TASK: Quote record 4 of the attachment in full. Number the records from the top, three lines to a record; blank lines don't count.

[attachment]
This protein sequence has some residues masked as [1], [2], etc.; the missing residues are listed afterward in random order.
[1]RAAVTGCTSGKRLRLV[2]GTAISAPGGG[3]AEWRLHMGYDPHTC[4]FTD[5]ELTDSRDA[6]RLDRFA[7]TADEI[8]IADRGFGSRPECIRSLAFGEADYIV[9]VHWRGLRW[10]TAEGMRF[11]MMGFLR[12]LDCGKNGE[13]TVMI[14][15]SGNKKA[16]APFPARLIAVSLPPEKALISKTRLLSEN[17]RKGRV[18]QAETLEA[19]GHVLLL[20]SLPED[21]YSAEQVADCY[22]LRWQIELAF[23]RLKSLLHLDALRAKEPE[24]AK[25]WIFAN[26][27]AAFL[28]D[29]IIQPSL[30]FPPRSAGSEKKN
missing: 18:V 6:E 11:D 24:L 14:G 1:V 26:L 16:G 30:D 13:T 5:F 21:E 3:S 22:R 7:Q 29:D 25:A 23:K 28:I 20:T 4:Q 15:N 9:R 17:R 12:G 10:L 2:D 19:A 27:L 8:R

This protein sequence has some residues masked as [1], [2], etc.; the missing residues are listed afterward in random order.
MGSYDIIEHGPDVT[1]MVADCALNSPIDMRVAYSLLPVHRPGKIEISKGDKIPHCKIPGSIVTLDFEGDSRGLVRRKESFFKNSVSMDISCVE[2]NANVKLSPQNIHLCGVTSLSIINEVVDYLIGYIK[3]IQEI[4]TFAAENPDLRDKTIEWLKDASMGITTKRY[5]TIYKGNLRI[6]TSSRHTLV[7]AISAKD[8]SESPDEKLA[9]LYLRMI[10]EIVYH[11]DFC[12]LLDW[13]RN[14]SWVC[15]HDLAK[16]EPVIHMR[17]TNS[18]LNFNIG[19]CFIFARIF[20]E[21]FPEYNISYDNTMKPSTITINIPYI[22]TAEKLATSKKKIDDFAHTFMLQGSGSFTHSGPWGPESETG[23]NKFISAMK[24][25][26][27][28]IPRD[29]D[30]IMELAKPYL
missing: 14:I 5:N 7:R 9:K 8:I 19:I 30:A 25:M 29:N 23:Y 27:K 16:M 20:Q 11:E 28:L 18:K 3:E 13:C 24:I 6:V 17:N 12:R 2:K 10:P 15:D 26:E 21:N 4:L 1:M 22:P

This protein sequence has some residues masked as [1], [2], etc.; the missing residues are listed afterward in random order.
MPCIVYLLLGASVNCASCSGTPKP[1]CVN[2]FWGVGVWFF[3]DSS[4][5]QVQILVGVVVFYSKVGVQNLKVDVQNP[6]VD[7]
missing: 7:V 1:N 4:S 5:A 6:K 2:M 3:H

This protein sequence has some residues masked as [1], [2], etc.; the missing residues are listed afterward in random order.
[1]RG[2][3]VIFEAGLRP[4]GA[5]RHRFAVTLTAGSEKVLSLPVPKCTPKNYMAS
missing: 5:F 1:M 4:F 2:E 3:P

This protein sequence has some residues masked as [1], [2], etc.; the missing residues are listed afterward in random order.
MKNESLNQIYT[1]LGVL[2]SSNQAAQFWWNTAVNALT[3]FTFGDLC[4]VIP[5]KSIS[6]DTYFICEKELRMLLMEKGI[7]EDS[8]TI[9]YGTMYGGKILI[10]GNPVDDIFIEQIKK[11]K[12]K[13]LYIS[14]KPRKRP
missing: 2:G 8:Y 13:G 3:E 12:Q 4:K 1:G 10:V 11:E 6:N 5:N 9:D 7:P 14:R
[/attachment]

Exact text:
This protein sequence has some residues masked as [1], [2], etc.; the missing residues are listed afterward in random order.
[1]RG[2][3]VIFEAGLRP[4]GA[5]RHRFAVTLTAGSEKVLSLPVPKCTPKNYMAS
missing: 5:F 1:M 4:F 2:E 3:P